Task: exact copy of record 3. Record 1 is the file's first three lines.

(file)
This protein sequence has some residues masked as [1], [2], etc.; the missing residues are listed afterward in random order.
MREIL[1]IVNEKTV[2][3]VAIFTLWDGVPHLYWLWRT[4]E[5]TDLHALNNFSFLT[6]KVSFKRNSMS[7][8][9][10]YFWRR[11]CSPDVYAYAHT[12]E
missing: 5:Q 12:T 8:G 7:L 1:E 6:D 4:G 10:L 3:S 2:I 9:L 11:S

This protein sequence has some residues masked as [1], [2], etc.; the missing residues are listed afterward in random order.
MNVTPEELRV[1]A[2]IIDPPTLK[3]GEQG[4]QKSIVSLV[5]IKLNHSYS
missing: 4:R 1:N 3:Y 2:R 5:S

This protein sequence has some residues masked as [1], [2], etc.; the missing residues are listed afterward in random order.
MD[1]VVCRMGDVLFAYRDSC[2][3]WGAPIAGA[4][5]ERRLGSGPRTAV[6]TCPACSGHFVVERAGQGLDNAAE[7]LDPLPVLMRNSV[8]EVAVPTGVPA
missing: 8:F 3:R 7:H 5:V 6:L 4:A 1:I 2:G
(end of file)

This protein sequence has some residues masked as [1], [2], etc.; the missing residues are listed afterward in random order.
MD[1]VVCRMGDVLFAYRDSC[2][3]WGAPIAGA[4][5]ERRLGSGPRTAV[6]TCPACSGHFVVERAGQGLDNAAE[7]LDPLPVLMRNSV[8]EVAVPTGVPA
missing: 8:F 3:R 7:H 5:V 6:L 4:A 1:I 2:G